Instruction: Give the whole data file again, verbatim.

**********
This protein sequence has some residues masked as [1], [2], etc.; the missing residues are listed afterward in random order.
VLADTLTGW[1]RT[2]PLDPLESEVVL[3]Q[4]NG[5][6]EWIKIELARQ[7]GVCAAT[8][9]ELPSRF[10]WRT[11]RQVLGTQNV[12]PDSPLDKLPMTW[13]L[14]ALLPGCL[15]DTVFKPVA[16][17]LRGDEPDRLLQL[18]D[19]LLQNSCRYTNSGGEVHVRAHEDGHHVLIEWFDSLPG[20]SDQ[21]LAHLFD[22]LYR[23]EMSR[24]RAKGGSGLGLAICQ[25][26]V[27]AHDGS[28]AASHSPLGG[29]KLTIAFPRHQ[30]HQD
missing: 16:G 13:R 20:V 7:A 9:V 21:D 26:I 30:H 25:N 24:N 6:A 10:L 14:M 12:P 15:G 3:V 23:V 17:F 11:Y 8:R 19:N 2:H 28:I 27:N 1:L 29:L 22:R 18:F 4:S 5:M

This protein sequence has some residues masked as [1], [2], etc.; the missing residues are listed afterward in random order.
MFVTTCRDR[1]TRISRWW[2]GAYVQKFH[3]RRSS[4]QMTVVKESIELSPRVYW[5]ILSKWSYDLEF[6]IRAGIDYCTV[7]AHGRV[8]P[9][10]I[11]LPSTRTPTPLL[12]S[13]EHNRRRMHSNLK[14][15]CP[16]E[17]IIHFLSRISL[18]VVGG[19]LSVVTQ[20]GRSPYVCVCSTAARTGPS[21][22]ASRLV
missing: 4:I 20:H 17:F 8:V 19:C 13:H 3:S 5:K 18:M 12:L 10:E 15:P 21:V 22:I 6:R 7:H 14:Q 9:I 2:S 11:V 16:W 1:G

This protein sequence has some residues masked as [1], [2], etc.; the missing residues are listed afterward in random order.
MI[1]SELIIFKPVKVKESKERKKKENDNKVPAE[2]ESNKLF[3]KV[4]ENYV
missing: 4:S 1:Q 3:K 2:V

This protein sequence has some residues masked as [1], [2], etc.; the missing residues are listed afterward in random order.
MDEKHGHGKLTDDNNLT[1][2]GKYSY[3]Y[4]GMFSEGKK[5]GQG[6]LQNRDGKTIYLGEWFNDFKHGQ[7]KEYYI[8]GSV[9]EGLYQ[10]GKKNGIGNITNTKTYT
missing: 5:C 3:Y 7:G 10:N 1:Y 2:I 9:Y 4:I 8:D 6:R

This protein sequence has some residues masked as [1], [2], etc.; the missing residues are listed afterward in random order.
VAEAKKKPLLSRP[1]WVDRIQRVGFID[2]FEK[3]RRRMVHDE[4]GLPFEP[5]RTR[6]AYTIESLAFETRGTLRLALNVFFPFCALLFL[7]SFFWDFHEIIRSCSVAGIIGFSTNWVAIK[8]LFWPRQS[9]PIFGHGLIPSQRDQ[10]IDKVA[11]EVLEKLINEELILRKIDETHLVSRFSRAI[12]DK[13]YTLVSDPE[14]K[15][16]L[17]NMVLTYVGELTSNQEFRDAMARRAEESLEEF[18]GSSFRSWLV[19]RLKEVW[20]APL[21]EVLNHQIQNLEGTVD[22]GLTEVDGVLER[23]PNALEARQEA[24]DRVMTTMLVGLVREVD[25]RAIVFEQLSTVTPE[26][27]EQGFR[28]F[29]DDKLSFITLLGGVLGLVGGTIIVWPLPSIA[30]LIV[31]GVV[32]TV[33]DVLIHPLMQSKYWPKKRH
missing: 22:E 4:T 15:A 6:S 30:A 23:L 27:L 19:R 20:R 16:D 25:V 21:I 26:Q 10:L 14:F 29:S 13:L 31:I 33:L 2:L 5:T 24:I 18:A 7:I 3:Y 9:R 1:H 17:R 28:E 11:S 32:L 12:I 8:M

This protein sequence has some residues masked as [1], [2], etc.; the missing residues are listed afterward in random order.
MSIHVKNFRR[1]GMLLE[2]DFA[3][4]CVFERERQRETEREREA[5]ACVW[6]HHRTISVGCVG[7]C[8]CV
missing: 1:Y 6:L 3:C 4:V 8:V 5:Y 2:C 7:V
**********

This protein sequence has some residues masked as [1], [2], etc.; the missing residues are listed afterward in random order.
VLADTLTGW[1]RT[2]PLDPLESEVVL[3]Q[4]NG[5][6]EWIKIELARQ[7]GVCAAT[8][9]ELPSRF[10]WRT[11]RQVLGTQNV[12]PDSPLDKLPMTW[13]L[14]ALLPGCL[15]DTVFKPVA[16][17]LRGDEPDRLLQL[18]D[19]LLQNSCRYTNSGGEVHVRAHEDGHHVLIEWFDSLPG[20]SDQ[21]LAHLFD[22]LYR[23]EMSR[24]RAKGGSGLGLAICQ[25][26]V[27]AHDGS[28]AASHSPLGG[29]KLTIAFPRHQ[30]HQD
missing: 16:G 13:R 20:V 7:A 9:V 21:D 26:I 30:H 25:N 24:N 6:A 10:L 14:M 12:P 15:G 3:V 23:V 17:F 11:Y 8:R 19:N 2:H 28:I 27:N 1:L 29:L 22:R 18:F 4:S 5:M

This protein sequence has some residues masked as [1], [2], etc.; the missing residues are listed afterward in random order.
MFVTTCRDR[1]TRISRWW[2]GAYVQKFH[3]RRSS[4]QMTVVKESIELSPRVYW[5]ILSKWSYDLEF[6]IRAGIDYCTV[7]AHGRV[8]P[9][10]I[11]LPSTRTPTPLL[12]S[13]EHNRRRMHSNLK[14][15]CP[16]E[17]IIHFLSRISL[18]VVGG[19]LSVVTQ[20]GRSPYVCVCSTAARTGPS[21][22]ASRLV
missing: 4:I 20:H 17:F 8:V 19:C 13:H 3:S 5:K 18:M 12:L 10:E 15:P 21:V 22:I 6:R 7:H 14:Q 9:I 2:S 11:V 16:W 1:G

This protein sequence has some residues masked as [1], [2], etc.; the missing residues are listed afterward in random order.
MI[1]SELIIFKPVKVKESKERKKKENDNKVPAE[2]ESNKLF[3]KV[4]ENYV
missing: 4:S 1:Q 3:K 2:V

This protein sequence has some residues masked as [1], [2], etc.; the missing residues are listed afterward in random order.
MDEKHGHGKLTDDNNLT[1][2]GKYSY[3]Y[4]GMFSEGKK[5]GQG[6]LQNRDGKTIYLGEWFNDFKHGQ[7]KEYYI[8]GSV[9]EGLYQ[10]GKKNGIGNITNTKTYT
missing: 5:C 3:Y 7:G 10:N 1:Y 2:I 9:Y 4:I 8:D 6:R

This protein sequence has some residues masked as [1], [2], etc.; the missing residues are listed afterward in random order.
VAEAKKKPLLSRP[1]WVDRIQRVGFID[2]FEK[3]RRRMVHDE[4]GLPFEP[5]RTR[6]AYTIESLAFETRGTLRLALNVFFPFCALLFL[7]SFFWDFHEIIRSCSVAGIIGFSTNWVAIK[8]LFWPRQS[9]PIFGHGLIPSQRDQ[10]IDKVA[11]EVLEKLINEELILRKIDETHLVSRFSRAI[12]DK[13]YTLVSDPE[14]K[15][16]L[17]NMVLTYVGELTSNQEFRDAMARRAEESLEEF[18]GSSFRSWLV[19]RLKEVW[20]APL[21]EVLNHQIQNLEGTVD[22]GLTEVDGVLER[23]PNALEARQEA[24]DRVMTTMLVGLVREVD[25]RAIVFEQLSTVTPE[26][27]EQGFR[28]F[29]DDKLSFITLLGGVLGLVGGTIIVWPLPSIA[30]LIV[31]GVV[32]TV[33]DVLIHPLMQSKYWPKKRH
missing: 22:E 4:T 15:A 6:S 30:A 23:L 27:L 19:R 20:R 16:D 25:V 21:I 26:Q 10:L 14:F 29:S 13:L 31:I 33:L 2:L 5:T 24:I 18:A 7:I 3:Y 9:R 1:H 17:R 28:E 11:S 32:L 12:I 8:M

This protein sequence has some residues masked as [1], [2], etc.; the missing residues are listed afterward in random order.
MSIHVKNFRR[1]GMLLE[2]DFA[3][4]CVFERERQRETEREREA[5]ACVW[6]HHRTISVGCVG[7]C[8]CV
missing: 1:Y 6:L 3:C 4:V 8:V 5:Y 2:C 7:V